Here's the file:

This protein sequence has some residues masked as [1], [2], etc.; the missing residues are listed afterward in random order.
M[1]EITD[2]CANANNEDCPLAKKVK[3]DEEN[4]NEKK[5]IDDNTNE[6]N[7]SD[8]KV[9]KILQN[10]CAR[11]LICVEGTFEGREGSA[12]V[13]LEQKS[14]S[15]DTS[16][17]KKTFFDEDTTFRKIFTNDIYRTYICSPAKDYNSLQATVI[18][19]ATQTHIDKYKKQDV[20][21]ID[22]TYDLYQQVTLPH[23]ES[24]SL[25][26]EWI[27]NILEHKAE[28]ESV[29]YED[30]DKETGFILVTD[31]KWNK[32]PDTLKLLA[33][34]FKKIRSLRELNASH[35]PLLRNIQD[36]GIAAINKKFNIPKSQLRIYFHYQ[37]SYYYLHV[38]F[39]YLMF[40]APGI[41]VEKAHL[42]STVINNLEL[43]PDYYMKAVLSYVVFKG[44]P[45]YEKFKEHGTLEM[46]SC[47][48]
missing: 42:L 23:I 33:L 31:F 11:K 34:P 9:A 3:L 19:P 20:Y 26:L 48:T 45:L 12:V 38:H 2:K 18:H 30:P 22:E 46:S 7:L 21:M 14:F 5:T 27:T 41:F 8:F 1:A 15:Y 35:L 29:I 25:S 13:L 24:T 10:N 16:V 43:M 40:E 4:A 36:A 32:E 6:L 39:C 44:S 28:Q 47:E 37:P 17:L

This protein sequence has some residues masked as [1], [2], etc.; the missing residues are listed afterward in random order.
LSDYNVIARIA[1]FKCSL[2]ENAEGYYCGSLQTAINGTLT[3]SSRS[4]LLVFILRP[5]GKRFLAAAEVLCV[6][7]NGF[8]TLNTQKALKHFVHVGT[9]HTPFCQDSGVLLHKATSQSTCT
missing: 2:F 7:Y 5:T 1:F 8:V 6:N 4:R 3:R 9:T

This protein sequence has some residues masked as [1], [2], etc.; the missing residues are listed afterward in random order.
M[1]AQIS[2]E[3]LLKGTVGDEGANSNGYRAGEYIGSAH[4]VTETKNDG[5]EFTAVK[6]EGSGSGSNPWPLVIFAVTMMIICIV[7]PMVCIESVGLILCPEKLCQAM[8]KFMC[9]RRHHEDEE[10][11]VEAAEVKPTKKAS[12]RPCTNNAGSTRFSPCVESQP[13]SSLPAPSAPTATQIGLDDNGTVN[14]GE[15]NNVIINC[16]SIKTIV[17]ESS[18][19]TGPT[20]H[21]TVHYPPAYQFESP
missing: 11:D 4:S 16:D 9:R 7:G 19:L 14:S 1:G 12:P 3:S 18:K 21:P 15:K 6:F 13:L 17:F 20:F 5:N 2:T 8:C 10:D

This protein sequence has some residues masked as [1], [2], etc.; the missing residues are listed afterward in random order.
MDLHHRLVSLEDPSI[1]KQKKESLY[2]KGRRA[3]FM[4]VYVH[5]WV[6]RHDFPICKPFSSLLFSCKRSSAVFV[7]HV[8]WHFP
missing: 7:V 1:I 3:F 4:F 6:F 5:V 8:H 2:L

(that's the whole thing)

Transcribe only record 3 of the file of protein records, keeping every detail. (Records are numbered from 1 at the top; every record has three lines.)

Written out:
This protein sequence has some residues masked as [1], [2], etc.; the missing residues are listed afterward in random order.
M[1]AQIS[2]E[3]LLKGTVGDEGANSNGYRAGEYIGSAH[4]VTETKNDG[5]EFTAVK[6]EGSGSGSNPWPLVIFAVTMMIICIV[7]PMVCIESVGLILCPEKLCQAM[8]KFMC[9]RRHHEDEE[10][11]VEAAEVKPTKKAS[12]RPCTNNAGSTRFSPCVESQP[13]SSLPAPSAPTATQIGLDDNGTVN[14]GE[15]NNVIINC[16]SIKTIV[17]ESS[18][19]TGPT[20]H[21]TVHYPPAYQFESP
missing: 11:D 4:S 16:D 9:R 7:G 19:L 14:S 1:G 12:P 3:S 18:K 21:P 15:K 6:F 13:L 17:F 20:F 5:N 2:T 8:C 10:D